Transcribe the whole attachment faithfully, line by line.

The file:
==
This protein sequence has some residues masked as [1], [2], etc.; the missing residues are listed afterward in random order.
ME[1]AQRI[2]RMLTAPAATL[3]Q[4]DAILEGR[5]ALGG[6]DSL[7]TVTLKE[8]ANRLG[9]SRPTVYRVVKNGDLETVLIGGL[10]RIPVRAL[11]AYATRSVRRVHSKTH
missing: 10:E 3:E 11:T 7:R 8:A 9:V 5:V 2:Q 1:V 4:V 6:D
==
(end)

This protein sequence has some residues masked as [1], [2], etc.; the missing residues are listed afterward in random order.
ME[1]AQRI[2]RMLTAPAATL[3]Q[4]DAILEGR[5]ALGG[6]DSL[7]TVTLKE[8]ANRLG[9]SRPTVYRVVKNGDLETVLIGGL[10]RIPVRAL[11]AYATRSVRRVHSKTH
missing: 10:E 3:E 11:T 7:R 8:A 9:V 5:V 2:Q 1:V 4:V 6:D